[unrev-II] Fwd: RE: Bill's Post -- Values for the Global Brain

From: Jack Park (jackpark@thinkalong.com)
Date: Mon Sep 17 2001 - 07:38:37 PDT

  • Next message: Simon Buckingham Shum: "RE: [unrev-II] Semantic Community Web Portal (Formality Harmful)"

    The Global Brain folks appear to be thinking along similar lines to the
    Unrev folks.
    Should you choose to join their list, go to
    http://pespmc1.vub.ac.be/TOC.html and scroll down to the list subscription
    area (and notice the enormous breadth of information coverage while you


    >From: Francis Heylighen <fheyligh@vub.ac.be>
    >Reply-To: gbrain@listserv.vub.ac.be
    >>Perhaps the best way, initially, to ensure that the primary value of the
    >>Global Brain is love for all humans is to design an architecture that
    >>requires the participation of human beings in order for the Global Brain to
    >>A vision of Global Brain in which humans are the information processing
    >>"nodes" connected by telecommunications/intelligent network technology might
    >>work. As the power of collective human intelligence increases, more and
    >>more of the human nodes in the network might be replaced by computationally
    >>superior AI nodes until eventually the vast majority of the intelligence
    >>would be coming from the AI processing rather than from human brainpower.
    >>However even if the human brains ended up being only a tiny fraction of the
    >>overall intelligence of the Global Brain, perhaps they could still retain
    >>the function of serving as the Global Brain's conscience.
    >>There is no rational way to derive values (see the short book: Reason and
    >>Human Affairs by Herbert Simon for this complete argument). That is, no
    >>matter how intelligent the Global Brain becomes, it still must work from
    >>fundamental premises about what is right and wrong. Even a
    >>super-intelligent machine whose intellect is beyond comprehension of any
    >>human mind must still assume fundamental values.
    >>Could the role of human being in the future be to provide these core values
    >>to super-intelligent machines?
    >Actually, I am at the moment working on a paper (an elaboration of the
    >argument I gave in my introductory talk at the GB workshop) that makes a
    >similar reasoning. As the world is getting ever more complex and
    >interconnected, and we are getting bombarded with ever more information,
    >individual people are no longer capable of making the best judgments.
    >Therefore they need help from the GB. But the GB is essentially an
    >extension of our own capacities, supporting the filtering and processing
    >of information, but not making decisions on its own.
    >The reason is, as Craig points out, that computers cannot make value
    >judgments that are not programmed into them by humans: there is no
    >rational mechanism or algorithm to deduce a value from something that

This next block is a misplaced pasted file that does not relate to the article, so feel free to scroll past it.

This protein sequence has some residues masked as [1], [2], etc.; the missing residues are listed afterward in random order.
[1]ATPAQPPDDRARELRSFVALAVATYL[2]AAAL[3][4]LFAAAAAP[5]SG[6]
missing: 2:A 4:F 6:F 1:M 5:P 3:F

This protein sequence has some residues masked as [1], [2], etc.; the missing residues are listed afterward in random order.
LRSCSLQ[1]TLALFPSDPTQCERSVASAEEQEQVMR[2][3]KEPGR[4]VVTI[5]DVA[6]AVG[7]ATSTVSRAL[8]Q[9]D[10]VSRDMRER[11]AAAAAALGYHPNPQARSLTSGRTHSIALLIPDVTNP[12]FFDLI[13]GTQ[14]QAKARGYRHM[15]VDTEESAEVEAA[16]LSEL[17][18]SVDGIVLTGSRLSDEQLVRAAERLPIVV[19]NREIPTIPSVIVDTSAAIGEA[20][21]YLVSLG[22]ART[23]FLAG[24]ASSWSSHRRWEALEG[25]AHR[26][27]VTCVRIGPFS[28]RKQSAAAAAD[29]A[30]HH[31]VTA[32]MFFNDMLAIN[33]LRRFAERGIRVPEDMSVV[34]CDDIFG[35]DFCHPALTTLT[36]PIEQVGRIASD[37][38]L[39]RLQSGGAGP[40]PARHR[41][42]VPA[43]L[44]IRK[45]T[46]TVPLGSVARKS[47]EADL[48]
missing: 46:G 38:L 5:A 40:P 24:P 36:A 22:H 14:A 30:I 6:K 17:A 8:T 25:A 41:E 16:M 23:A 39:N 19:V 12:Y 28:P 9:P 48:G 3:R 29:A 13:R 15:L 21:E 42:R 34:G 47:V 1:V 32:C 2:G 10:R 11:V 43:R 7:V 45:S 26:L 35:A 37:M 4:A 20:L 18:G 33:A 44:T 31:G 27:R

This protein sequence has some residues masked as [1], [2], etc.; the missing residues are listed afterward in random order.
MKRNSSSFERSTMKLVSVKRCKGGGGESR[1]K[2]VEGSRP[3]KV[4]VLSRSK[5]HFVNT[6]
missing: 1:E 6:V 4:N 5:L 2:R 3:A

>isn't a value already (cf. http://pespmc1.vub.ac.be/SCIVAL.html). Thus,
    >ultimately, it is humans who make the judgments, and the GB merely helps
    >them to digest the information and point out implications of their
    >potential decisions.
    >Moreover, even if we could agree about a set of basic values that are
    >explicit enough to be programmed into a computer, practical decisions in
    >the real world would remain much too ambiguous and context-dependent to be
    >left to a stand-alone, "rational" inference engine. It is only people
    >interacting with and experiencing that real world with all its subtletlies
    >and ramifications who at the moment are capable of making reliable
    >judgments. This lack of "intuition" or "common-sense" has always been the
    >major shortcoming of AI systems.
    >The solution is to simply use the existing intuition of human users, but
    >to augment it by better collection and processing of information and by
    >adding up the intuitions of thousands of people. The latter is the basic
    >support for collective intelligence, as demonstrated by Craig's
    >presentation at the workshop, and as analysed in a paper of mine:
    >An interesting aspect about this procedure of "adding" people's values or
    >preferences is that various forms of extremism are simply averaged out.
    >Add together the preferences of a Hindu fundamentalist, a Christian
    >fundamentalist and a Muslim fundamentalist, and their various fanatical
    >opinions will cancel each other out, leaving only the common sense values
    >that everybody agrees about, such as that you should avoid killing
    >innocent people. What the GB should help us with is to make such universal
    >values more explicit, and to support their attainment more systematically.
    >Dr. Francis Heylighen <fheyligh@vub.ac.be> -- Center "Leo Apostel"
    >Free University of Brussels, Krijgskundestr. 33, 1160 Brussels, Belgium
    >tel +32-2-6442677; fax +32-2-6440744; http://pespmc1.vub.ac.be/HEYL.html

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